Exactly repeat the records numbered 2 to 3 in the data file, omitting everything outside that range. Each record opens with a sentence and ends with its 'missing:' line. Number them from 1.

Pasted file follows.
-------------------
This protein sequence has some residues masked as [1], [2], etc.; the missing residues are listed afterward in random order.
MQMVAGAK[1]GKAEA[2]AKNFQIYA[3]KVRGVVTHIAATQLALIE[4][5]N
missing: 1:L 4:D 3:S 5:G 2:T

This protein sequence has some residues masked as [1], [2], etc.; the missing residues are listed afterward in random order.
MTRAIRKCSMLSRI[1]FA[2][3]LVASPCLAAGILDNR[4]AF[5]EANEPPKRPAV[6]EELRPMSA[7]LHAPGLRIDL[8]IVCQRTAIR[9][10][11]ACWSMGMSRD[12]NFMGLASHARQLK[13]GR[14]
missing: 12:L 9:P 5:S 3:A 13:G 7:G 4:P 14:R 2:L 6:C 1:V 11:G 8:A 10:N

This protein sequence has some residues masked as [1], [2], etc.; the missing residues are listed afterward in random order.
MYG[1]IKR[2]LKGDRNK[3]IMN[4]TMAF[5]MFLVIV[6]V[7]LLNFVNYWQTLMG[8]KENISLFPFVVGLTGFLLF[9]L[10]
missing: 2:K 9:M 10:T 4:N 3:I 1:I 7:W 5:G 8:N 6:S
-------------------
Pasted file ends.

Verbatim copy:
This protein sequence has some residues masked as [1], [2], etc.; the missing residues are listed afterward in random order.
MTRAIRKCSMLSRI[1]FA[2][3]LVASPCLAAGILDNR[4]AF[5]EANEPPKRPAV[6]EELRPMSA[7]LHAPGLRIDL[8]IVCQRTAIR[9][10][11]ACWSMGMSRD[12]NFMGLASHARQLK[13]GR[14]
missing: 12:L 9:P 5:S 3:A 13:G 7:G 4:P 14:R 2:L 6:C 1:V 11:G 8:A 10:N

This protein sequence has some residues masked as [1], [2], etc.; the missing residues are listed afterward in random order.
MYG[1]IKR[2]LKGDRNK[3]IMN[4]TMAF[5]MFLVIV[6]V[7]LLNFVNYWQTLMG[8]KENISLFPFVVGLTGFLLF[9]L[10]
missing: 2:K 9:M 10:T 4:N 3:I 1:I 7:W 5:G 8:N 6:S